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Astron. Astrophys. 358, 471-480 (2000)

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2. The Local Group of galaxies

Reviews of the LG membership have been given by van den Bergh (1994a), Grebel (1997), Mateo (1998) and Courteau & van den Bergh (1999). Here we use the membership list of Courteau & van den Bergh (1999).

Within the Local Group, galaxies can be divided into three main subgroups. The first consists of the Milky Way and its satellites. This includes the Large and Small Magellanic Clouds, Fornax, and Sagittarius as well as 9 other small dwarf galaxies. The second group consists of M31 and its satellites, the largest of which is M33, a spiral galaxy. The compact elliptical galaxy M32, the irregular galaxy IC 1613 and numerous dwarf galaxies including NGC 147, NGC 185 and NGC 205 are also in the M31 subgroup. Recently, two independent groups (Armandroff et al. 1998a,b and Karachentsev & Karachentseva 1999) have found three new dwarf satellites of M31 named And V, Pegasus II (And VI) and Cassiopeia (And VII) which are included in our LG list. The third group is known as the Local Group Cloud (LGC), which is a large cloud of mainly dwarf galaxies extending throughout the Local Group. All of the galaxies in the Courteau & van den Bergh (1999) list are included in a subgroup, with 2 galaxies having somewhat uncertain assignments (Mateo 1998).

Galaxies that have at some point been associated with the Local Group but are not on the Courteau & van den Bergh (1999) list have not been included here. Notable examples of these are the galaxies in the NGC 3109 (or Antlia-Sextans) subgroup (NGC 3109, Antlia, Sextans A and Sextans B in Mateo 1998). Of these galaxies NGC 3109 is the only one with evidence of a globular cluster system - Demers et al. (1985) found ten globular cluster candidates. NGC 55 is another example of a galaxy we have not included. This had been associated with the LGC subgroup (Mateo 1998) but seems more likely to actually belong in the Sculptor (South Polar) Group (Courteau & van den Bergh 1999). NGC 55 has an estimated total GC population of 25[FORMULA]15 (Liller & Alcaino 1983) but only 3 with any information (Da Costa & Graham 1982; Beasley & Sharples 1999). Other galaxies that have been removed by Courteau & van den Bergh (1999) include IC 5152 (which has 10 unconfirmed candidate GCs suggested in Zijlstra & Minniti 1999), GR 8 which has no known GCs, and various other dwarf galaxies with no known GCs.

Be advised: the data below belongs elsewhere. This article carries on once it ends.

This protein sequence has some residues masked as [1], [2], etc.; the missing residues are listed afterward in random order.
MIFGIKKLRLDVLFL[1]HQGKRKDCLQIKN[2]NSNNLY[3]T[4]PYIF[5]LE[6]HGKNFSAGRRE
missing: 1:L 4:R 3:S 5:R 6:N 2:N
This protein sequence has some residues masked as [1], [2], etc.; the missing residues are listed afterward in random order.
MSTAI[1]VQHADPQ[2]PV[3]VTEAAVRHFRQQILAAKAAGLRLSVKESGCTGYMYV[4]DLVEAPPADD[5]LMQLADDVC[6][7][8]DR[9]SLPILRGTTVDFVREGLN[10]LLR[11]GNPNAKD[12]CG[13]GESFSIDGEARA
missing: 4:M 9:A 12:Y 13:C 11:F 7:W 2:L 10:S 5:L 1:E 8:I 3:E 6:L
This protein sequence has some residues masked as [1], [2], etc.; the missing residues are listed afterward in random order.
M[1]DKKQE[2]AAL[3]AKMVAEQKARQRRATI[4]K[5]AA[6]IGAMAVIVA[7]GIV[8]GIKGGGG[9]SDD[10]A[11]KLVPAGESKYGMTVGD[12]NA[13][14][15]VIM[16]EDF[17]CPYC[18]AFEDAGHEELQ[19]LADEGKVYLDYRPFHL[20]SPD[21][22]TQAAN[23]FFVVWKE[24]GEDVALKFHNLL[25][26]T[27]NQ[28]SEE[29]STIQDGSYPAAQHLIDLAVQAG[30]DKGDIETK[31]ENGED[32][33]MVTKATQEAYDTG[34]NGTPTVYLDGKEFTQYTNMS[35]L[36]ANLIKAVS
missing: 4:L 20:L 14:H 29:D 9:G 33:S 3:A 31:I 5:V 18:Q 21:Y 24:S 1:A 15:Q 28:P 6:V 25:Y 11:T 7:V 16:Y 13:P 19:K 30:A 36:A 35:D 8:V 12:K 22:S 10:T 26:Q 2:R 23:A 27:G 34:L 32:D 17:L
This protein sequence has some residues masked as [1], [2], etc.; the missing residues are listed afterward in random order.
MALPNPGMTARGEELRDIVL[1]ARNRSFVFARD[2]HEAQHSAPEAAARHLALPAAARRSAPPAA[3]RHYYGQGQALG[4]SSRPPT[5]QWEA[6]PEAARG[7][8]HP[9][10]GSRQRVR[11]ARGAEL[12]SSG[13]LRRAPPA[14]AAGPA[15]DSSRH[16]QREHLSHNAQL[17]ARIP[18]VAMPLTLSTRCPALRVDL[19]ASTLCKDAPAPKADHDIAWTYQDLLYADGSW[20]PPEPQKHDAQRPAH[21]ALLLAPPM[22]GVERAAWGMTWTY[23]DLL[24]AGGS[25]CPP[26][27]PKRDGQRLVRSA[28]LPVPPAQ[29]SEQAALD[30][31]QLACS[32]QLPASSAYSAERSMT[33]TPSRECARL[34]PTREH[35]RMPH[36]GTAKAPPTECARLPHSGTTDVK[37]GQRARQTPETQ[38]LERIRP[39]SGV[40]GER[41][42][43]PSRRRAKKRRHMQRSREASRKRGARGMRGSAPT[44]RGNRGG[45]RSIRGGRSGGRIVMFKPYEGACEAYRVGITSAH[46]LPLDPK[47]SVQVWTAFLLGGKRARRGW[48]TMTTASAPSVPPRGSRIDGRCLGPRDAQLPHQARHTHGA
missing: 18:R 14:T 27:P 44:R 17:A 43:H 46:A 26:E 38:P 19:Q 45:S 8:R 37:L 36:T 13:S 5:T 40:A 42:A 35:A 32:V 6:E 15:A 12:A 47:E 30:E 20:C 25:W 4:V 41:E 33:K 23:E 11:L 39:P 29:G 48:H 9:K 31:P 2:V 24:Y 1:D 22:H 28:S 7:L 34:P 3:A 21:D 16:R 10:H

Simulations (e.g. Valtonen & Wiren 1994) have suggested that the IC 342/Maffei Group of galaxies (which consists of IC 342, Maffei 1 and 2, Dwingloo 1 and 2, NGC 1569, NGC 1560, UGCA 105, UGCA 92, UGCA 86, Cassiopeia 1 and MB 1; see Krismer et al. 1995) might once have been part of the LG but was thrown out by interaction with M31. Courteau & van den Bergh (1999) do not include this group in the LG based on their criteria for membership and we follow this assignment. It appears that no study has been carried out of the GC systems of galaxies in this group, although several galaxies might be expected to have some based on their luminosity. We also mention the Sab spiral M81 (NGC3031) in passing. Although not in the LG, at [FORMULA] 3 Mpc it is sufficiently close for a detailed spectroscopic study. A recent spectroscopic study using the Keck 10m telescope by Schroder et al. (2000) finds that the GCs have similar spectra and line indices to Milky Way halo GCs.

Our final list of LG galaxies is summarised in Table 1. We give galaxy names, Hubble type, subgroup, distance, absolute V band luminosity and number of GCs. Most properties come directly from Courteau & van den Bergh (1999), except the number of GCs which is the result of our investigation (see Sect. 3). The table is ordered by subgrouping within the Local Group.


[TABLE]

Table 1. Local Group Galaxy Properties. Subgrouping is given by MW = Milky Way, M31 = Andromeda, LGC = Local Group Cloud. Most quantities in this table are from Courteau & van den Bergh (1999). Distance is in kpc. See text for the number of globular clusters. A dash in the last column means that no reliable mention of globular clusters in this galaxy could be found in the literature.


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© European Southern Observatory (ESO) 2000

Online publication: June 8, 2000
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